Backing away creates its own difficulties which drives the normal IRS position on this issue.  First, the IRS has no idea the source of the funds in a bank account and no realistic way to find out except from the taxpayer.  The notice contemplates that after a levy the taxpayer will tell the IRS that it has levied on the funeral funds.  That itself presents a couple of problems.  One concerns how many taxpayers will know that the IRS has created this exception.  The bank levy could easily be generated by an Automated Call Site (ACS) with little or no contact between the IRS and the taxpayer.  The taxpayer will learn from the bank, at some point, that the IRS has levied but is unlikely to be aware of this guidance and will only contact the IRS out of some sense of unfairness that it levied upon the funeral funds for a loved one, perhaps stopping the funeral.  That also raises the second problem of just getting through to the IRS to tell it about this issue even if you know about the policy.  Getting through is not easy and this will be a family in the midst of grieving.

Assuming the taxpayer knows about the policy or calls to complain generally and assuming the taxpayer gets through, then the IRS will request documentation to verify the funds came from FEMA, when they came, how much came, etc. Once the taxpayer satisfies the verification procedure, the IRS will release the levy on the verified funds.

The IRS has created a similar but more taxpayer friendly procedure for accounts with PPP funds and Recovery Rebate stimulus payments requiring the IRS to check before making the levy. As mentioned above, that can be difficult for the IRS.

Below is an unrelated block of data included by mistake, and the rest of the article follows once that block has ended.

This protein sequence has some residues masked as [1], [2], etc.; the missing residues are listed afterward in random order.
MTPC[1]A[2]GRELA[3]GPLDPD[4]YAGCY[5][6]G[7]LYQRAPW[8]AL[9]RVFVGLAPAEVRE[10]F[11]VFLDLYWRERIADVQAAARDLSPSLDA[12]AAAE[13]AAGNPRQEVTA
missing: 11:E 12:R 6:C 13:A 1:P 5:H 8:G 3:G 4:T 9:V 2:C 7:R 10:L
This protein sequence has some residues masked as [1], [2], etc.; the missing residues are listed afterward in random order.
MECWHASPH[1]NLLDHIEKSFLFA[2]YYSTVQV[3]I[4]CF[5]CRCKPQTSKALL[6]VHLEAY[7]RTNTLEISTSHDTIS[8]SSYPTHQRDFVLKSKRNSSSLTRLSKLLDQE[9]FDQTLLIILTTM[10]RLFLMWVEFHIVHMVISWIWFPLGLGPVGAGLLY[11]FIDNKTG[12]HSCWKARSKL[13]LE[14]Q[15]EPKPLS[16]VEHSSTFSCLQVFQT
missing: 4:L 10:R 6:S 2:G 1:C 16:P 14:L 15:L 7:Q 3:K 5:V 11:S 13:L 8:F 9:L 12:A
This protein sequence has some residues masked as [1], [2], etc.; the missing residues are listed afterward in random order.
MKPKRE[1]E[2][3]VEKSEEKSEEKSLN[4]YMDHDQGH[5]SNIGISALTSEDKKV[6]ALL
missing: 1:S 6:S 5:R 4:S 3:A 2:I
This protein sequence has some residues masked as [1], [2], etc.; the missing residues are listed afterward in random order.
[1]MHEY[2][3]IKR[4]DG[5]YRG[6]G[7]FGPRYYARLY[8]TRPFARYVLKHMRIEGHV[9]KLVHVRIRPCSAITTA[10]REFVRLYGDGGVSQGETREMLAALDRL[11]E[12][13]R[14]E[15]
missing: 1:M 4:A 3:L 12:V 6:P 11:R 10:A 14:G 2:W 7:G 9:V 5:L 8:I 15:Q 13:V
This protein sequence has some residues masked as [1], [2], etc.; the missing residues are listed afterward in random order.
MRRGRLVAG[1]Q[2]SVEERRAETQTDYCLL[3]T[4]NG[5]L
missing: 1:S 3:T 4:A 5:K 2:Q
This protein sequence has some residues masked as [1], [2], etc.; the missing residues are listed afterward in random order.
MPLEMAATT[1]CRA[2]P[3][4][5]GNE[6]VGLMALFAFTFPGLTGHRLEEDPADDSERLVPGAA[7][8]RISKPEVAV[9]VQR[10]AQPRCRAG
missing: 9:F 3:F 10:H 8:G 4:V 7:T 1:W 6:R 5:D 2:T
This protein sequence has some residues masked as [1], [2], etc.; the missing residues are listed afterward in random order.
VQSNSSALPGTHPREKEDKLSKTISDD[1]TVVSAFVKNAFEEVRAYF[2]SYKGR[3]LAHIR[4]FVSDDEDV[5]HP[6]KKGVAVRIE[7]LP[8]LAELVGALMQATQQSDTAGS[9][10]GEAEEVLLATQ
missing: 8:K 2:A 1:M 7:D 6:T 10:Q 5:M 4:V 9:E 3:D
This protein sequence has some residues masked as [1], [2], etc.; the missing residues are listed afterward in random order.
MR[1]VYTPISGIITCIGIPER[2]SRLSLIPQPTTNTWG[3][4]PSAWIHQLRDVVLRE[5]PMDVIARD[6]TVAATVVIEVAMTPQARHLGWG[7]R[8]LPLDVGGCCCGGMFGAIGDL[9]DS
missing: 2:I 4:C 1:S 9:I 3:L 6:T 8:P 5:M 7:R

The procedure for the FEMA funds tracks, in many ways, the procedure for levies where multiple parties own the bank account. Following its narrow victory in United States v. National Bank of Commerce, 472 U.S. 713 (1985) a procedure developed providing bank notification of the owners and a 21 day opportunity for owners of the account to come in and show that the money in the account belonged to them rather than to the taxpayer who owed the tax causing the levy. The taxpayer’s wife and mother jointly owned the account at issue in that case making for some interesting dinner table conversations. The verification that the wife and mother would have provided to show the money belonged to one of them rather than the taxpayer would track the verification procedures developed for the FEMA payments. The IRS and banks have used this system now for over 35 years and it seems to work.

What if all bank levies had a 21-day hold with the opportunity not only for co-owners to verify ownership but for the taxpayer to verify any funds that protected by IRC 6334 or by special designation such as the FEMA funds here? If such a system existed, taxpayers would not need to read SBSE memos to know when to raise their hand and they would have a process of talking to the IRS through the bank that might work better than trying to call a number where a low percentage of taxpayers get through.  Such a system would also eliminate the second hand taking of funds Congress sought to preserve for the taxpayer and would make it less necessary for taxpayers with outstanding liabilities to need to find alternatives to banking to preserve those special assets.